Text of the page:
Brittany Patterson Published

LISTEN: Energy Expert Weighs In On What SCOTUS Ruling Means For The Atlantic Coast Pipeline

Department of Environmental Quality Firector, David Paylor walks along a retention pond for a spring near the route of the proposed Atlantic Coast Pipeline June 6, in Bolar, Va.


Last week, the U.S. Supreme Court handed down a victory to the 600-mile Atlantic Coast natural gas pipeline.

The issue at hand was whether the U.S. Forest Service could allow the pipeline to be built underneath the iconic Appalachian Trail, which is managed by another federal agency, the U.S. Park Service. 

In a 7-2 decision, the court reversed a lower court’s decision and ruled that the USFS does have the authority to grant the pipeline permission to be built under the trail. The decision was hailed as a win by lead developer Dominion Energy and Gov. Jim Justice. Environmental groups note the project still needs eight more permits along its route. 

It’s just one high profile court ruling in a string of lawsuits brought against this and other pipelines. So, just how significant is this win? And what does it mean for the future of the ACP — which is behind schedule and has ballooned in cost — as well as other pipelines here in Appalachia? 

Energy and Environment Reporter Brittany Patterson spoke with Christi Tezak, managing director with ClearView Energy Partners, an independent research group based in Washington, D.C. Tezak is an energy analyst who follows pipeline litigation. 

***Editor’s Note: The following has been edited for clarity and length.

Patterson: So what was the issue at the heart of the Supreme Court’s ruling?

Tezak: So the question before the Supreme Court was the Fourth Circuit’s decision in December 2018 that found that the Forest Service lacked the authority to give a natural gas pipeline permission to cross the Appalachian Trail at a location that happened to be within the George Washington National Forest. 

Patterson: And what did the Supreme Court find?

Tezak: Basically, the Fourth Circuit read all of the laws together as indicating that the Appalachian Trail had become part of the Park Service, and as part of the Park Service, the Forest Service couldn’t provide permission to cross it. But the Supreme Court found that the way the statutes that structure the Park Service are set up, the land on which the Appalachian Trail is located within the Forest Service doesn’t really transfer its ownership, for lack of a better description, to the Park Service, and therefore the Forest Service retains the authority to authorize a pipeline to cross beneath it. 

Patterson: So, does this mean that the Atlantic Coast Pipeline is just going to go right back into construction? 

Tezak: Oh, no, because the halt in construction actually has nothing to do with the Appalachian Trail. The important thing about the Appalachian Trail crossing being upheld by the Supreme Court is that it obviates the need for an amendment to the route and that would have created a whole other set of changes and comments and approvals and all sorts of things. So, it takes away the risk that Atlantic Coast would have to relocate the route.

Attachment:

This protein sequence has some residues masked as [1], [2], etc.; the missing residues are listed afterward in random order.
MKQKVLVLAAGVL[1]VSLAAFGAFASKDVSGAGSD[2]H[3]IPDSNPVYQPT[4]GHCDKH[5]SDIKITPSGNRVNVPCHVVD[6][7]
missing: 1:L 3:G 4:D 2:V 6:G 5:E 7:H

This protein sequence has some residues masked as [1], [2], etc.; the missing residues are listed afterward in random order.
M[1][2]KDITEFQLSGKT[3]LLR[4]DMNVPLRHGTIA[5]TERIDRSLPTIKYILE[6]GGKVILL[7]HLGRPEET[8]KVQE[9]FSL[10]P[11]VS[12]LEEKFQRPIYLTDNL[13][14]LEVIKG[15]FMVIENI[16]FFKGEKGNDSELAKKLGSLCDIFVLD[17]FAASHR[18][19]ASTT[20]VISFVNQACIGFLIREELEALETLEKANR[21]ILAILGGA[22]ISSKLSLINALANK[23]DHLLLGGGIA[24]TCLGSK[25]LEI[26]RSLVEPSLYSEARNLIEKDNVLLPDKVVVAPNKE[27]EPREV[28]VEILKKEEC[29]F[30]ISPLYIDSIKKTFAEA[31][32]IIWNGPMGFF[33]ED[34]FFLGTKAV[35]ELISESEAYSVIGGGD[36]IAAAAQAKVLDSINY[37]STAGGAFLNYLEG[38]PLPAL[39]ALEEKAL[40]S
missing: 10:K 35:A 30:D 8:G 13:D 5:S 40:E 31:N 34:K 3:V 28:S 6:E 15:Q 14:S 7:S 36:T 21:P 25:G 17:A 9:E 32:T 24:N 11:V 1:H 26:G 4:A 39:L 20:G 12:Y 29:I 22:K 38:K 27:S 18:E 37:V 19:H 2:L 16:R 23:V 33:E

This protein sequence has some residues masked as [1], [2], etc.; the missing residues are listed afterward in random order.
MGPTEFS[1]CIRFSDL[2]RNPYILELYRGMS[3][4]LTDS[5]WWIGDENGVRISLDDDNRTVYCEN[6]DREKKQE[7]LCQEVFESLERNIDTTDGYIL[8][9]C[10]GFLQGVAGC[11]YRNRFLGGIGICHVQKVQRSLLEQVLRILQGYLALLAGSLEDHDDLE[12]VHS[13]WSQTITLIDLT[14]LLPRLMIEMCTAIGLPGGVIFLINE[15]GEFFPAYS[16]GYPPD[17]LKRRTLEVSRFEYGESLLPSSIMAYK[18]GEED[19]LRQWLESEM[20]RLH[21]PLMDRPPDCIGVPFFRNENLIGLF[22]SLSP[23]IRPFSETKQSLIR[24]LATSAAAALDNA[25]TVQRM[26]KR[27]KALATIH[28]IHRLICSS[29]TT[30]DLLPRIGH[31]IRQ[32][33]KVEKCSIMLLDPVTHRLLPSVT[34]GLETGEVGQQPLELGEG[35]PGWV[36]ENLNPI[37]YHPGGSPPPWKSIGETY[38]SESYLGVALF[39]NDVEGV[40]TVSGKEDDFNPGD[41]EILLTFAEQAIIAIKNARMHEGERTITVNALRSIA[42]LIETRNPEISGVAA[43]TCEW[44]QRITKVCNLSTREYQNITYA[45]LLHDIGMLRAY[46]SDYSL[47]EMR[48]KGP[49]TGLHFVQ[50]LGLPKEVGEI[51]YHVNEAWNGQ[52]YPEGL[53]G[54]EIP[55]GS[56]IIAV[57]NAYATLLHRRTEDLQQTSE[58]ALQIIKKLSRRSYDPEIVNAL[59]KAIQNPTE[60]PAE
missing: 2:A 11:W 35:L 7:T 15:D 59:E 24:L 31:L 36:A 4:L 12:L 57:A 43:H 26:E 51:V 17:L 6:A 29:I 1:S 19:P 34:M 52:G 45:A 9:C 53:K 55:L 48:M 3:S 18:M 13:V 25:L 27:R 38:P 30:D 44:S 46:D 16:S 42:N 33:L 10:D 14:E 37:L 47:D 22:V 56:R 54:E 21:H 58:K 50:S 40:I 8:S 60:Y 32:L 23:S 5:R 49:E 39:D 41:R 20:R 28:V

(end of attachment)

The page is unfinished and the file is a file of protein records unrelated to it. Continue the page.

Credit ClearView Energy Partners
Christine Tezak of ClearView Energy Partners.

What it does not do, however, is solve the real reason why the pipeline’s not under construction. The reason the pipeline is not under construction today is because the Fourth Circuit has vacated not once but twice, the Endangered Species Act review associated with the pipeline

Patterson: There have been a lot of lawsuits, including this one, that have slowed down pipeline construction, especially of the Mountain Valley Pipeline and Atlantic Coast Pipeline. Is this changing the calculus for companies looking to build future pipelines?

Tezak: Before Atlantic Coast and Mountain Valley, the suspension and vacatur of a permit was actually quite rare. And the change over the last couple of years we ascribe to the increased sophistication and substance of the challenges brought by pipeline opponents. What has changed, and what changed in particular with Atlantic Coast and Mountain Valley, is how the environmentalists went after the permits. So the ability to actually stop a pipeline and construction wasn’t something that was easily achieved —  I’d argue it still is a tough thing to manage — but it proved successful with some very solid lawyering on the part of the opposition to really get into the substance of permits issued by federal agencies.

Patterson: What are the long-term implications of this case? 

Tezak: I think that the Appalachian Trail ruling of the Supreme Court is an important one. But I think it’s only one part of broader trends that surround the challenges facing the construction of new infrastructure, particularly infrastructure that carries conventional fuels like oil and gas. And I think that investors do recognize that the opposition is becoming increasingly more sophisticated.The operator leaders that are good at preparing their documentation in federal review, that don’t rush the federal regulator to a decision, that execute their obligations under the law the way they need to, are the projects that are most likely to get built. And the ones where, you know, if corners were cut or if I’s weren’t dotted and T’s weren’t crossed —  for example in the case of the Forest Service permits for ACP and MVP where things that should have been addressed were left out —  then you can have some pretty significant vulnerabilities. And so I think that there is pressure from the investment community on pipeline sponsors to do good work on the first pass so that their permits do hold up in court, because the challenges to them are improving over time.